Attic Insulation + Ventilation = Efficiency
Statistics show that as much as 85% of a home’s heat loss goes straight through the attic. Older homes are likely to have inefficient insulation – uneven layers with gaps or empty spaces. Poorly insulated attics waste energy – and that wastes money! A home with excellent ventilation and poor insulation is no more efficient than one with plenty of insulation and poor ventilation. You cannot have peak efficiency without both components in place.
The amount of insulation any material provides is measured by its R-value. The higher the R-value number the better the material insulates. Houses built in the 1970s or earlier probably had original insulation with an R-value of around 11. Considered poor by today’s standards. Modern construction includes insulation with R-values of at least 38 and as high as 60 in cold climates. For hints on how to evaluate your home’s insulation check the Environmental Protection Agency’s guide to attic insulation.
Insulation materials vary from standard fiberglass to blown-in fibers, foam and recycled denim. No matter which material you choose, improving insulation lowers heating/cooling costs.
The R-values for most of the commonly used insulation materials include:
- Blown-in Fiberglass – R-value of 2.2 – 2.9 per inch of material
- Fiberglass batts – R-value of 2.9 – 3.8 per inch of material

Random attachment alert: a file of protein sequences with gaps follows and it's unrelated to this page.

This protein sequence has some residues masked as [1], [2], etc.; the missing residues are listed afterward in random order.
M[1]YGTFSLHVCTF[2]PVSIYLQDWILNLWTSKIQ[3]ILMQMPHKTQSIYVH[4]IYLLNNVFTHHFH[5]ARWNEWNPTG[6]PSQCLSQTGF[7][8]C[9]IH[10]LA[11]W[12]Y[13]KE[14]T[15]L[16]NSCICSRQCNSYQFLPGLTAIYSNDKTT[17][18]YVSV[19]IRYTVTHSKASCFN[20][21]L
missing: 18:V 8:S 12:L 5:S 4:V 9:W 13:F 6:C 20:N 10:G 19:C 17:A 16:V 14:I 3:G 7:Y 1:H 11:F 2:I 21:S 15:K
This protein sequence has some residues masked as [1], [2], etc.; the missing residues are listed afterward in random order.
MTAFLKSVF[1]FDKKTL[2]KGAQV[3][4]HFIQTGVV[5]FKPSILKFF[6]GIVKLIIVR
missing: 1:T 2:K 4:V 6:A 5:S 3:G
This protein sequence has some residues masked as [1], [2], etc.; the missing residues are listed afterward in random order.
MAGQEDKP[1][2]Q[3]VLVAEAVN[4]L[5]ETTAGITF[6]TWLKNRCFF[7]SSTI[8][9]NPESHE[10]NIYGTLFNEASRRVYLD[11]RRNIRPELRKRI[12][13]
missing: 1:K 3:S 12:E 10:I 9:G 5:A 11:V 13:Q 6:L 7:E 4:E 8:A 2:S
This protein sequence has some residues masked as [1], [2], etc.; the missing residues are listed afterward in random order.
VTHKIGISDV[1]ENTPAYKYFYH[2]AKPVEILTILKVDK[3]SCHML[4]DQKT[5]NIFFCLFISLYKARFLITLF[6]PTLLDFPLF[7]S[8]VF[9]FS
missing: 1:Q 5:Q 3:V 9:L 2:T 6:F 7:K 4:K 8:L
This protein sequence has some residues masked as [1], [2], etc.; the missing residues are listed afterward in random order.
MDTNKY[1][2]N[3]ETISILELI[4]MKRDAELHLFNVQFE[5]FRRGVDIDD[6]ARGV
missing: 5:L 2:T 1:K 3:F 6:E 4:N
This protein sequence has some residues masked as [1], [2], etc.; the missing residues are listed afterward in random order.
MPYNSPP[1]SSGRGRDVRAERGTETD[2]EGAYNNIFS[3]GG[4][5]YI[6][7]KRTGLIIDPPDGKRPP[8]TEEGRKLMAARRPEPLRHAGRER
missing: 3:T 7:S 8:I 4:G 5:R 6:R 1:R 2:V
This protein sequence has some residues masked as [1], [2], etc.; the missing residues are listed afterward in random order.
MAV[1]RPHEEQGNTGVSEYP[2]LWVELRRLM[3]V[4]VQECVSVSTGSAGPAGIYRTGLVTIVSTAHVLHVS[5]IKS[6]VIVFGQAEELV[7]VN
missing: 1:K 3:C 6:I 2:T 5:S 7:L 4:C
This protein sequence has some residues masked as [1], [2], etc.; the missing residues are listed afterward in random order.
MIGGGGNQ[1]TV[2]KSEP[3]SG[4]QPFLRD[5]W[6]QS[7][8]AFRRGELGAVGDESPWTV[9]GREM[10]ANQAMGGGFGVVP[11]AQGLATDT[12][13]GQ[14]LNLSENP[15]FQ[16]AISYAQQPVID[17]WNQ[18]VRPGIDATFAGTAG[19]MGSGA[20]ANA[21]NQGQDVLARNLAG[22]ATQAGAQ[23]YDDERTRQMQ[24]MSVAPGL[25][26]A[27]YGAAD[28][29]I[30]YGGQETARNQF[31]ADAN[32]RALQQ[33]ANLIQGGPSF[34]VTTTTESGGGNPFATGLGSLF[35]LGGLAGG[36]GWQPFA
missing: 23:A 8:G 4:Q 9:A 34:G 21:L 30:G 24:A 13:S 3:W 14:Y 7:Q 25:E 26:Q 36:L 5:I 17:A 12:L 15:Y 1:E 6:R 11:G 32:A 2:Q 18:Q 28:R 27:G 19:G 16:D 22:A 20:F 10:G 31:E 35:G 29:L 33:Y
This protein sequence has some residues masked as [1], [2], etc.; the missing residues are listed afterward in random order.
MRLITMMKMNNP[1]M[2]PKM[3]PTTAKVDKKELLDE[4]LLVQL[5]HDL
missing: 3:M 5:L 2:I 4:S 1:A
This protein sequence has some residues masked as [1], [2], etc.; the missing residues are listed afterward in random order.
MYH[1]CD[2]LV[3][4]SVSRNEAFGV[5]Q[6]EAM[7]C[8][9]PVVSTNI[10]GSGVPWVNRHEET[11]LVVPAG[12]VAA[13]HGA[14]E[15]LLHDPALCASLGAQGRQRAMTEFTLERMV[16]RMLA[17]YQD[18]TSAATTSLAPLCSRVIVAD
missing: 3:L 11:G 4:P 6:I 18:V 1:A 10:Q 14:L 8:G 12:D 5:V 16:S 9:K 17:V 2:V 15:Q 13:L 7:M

- Blown-in Cellulose – R-value of 3.1 – 3.8 per inch of material
- Loose Rock Wool – R-value of 2.2 – 3.3 per inch of material
- Sprayed Foam – R-value of 3.6 – 8.2 per inch of material
You can figure the R-value of your current insulation by measuring the thickness of the material in the attic and applying these numbers. For example, a 6-inch layer of common fiberglass batts will likely have a maximum R-value of around 23. That’s not enough for a Wisconsin season.
Attic Insulation Suggestions
Depending on where you live recommendations for appropriate insulation change. A home in Madison might get by with less than a summer home or year-around cottage “up North.” Recommendations for the Madison area fall into the realm of a “moderate climate” where and R-value of from 38 to 60 is expected. For that, consider:
- Blown-in Fiberglass – 17 to 22 inches of material
- Fiberglass batts – 13 to 17 inches of material
- Blown-in Cellulose – 13 to 16 inches of material
- Loose Rock Wool – 15 to 22 inches of material
- Sprayed Foam – 6 to 14 inches of material